Dr. Jenkins joined the faculty at the University of Redlands in the fall of 2014 and has since grown to love California’s warm winters and never-ending sunshine. After earning her B.A. in Geology from Wellesley College, Dr. Jenkins spent the next few years in the Amazon Basin learning to wield a 6-foot chainsaw, speak Spanish to native Peruvians, and turn trees into recorders of ancient climate history. In 2009, Dr. Jenkins received her Ph.D. in Earth & Ocean Sciences from Duke University. Her areas of expertise include geology, paleoclimatology, dendroclimatology, isotope geochemistry, and hydrology.
Here at Redlands, Dr. Jenkins teaches field and laboratory courses across the spectrum of the Earth Sciences from Natural Disasters to Geology to Oceanography. When she isn’t teaching, Dr. Jenkins can be found traipsing through the heat of the Amazon rainforest, the cool mists of the Andes Mountains, and the rugged terrain of California’s transverse ranges. Her current research interests include tree rings and extreme drought in Amazonia, spatio-temporal patterns of water distribution, quality, and scarcity in southern California, deforestation and carbon budget estimates over the Amazon rainforest, earthquakes and forest ecosystem growth and carbon loss, and the tectonics of the Altyn Tagh Fault on the North Tibetan Plateau.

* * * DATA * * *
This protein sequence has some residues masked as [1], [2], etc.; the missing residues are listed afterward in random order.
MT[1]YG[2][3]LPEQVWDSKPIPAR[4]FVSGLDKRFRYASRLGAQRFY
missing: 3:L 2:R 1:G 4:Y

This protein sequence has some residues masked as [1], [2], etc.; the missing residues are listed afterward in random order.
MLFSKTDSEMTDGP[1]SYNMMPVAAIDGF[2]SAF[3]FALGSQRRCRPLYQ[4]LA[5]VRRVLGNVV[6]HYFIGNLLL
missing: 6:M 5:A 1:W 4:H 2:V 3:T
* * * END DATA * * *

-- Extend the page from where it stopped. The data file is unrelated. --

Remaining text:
Prior to coming to Redlands, Dr. Jenkins served on the teaching faculty in the Earth & Planetary Sciences department at Harvard University.
Teaching natural science in a technologically advancing world requires that our methods reach beyond the traditional computer-mouse interface. This project incorporates cutting edge 3D visualization technology and real-time augmented user interfaces to capture student wonder and enhance understanding of earth science processes.
In 2014, I built and installed an Augmented Reality Sandbox here at the University of Redlands to teach flooding hazard, erosion, watershed development, and spatial reasoning in my courses. This project will enhance the capabilities of the current Sandbox by creating new experimental code parameters (e.g. variable fluid viscosity and sandbox lithology) for the software and adding real-time video capture to the hardware. These upgrades will culminate in a new videography assignment in my earth science courses that allows students to simulate natural processes, real-time capture their experiments, and then edit this imagery to explain, quantify, and present their findings to the class through a short film. The AR Sandbox can be used to demonstrate a wide range of natural phenomena – from erosive processes and land formation (e.g. mountain building, faulting, alluvial fans) to fluid dynamics (e.g. standing waves, river capture, magma viscosity). Requiring students to design and videotape their own experiments enables them to take ownership of their learning – promoting a culture of advanced and self-motivated study.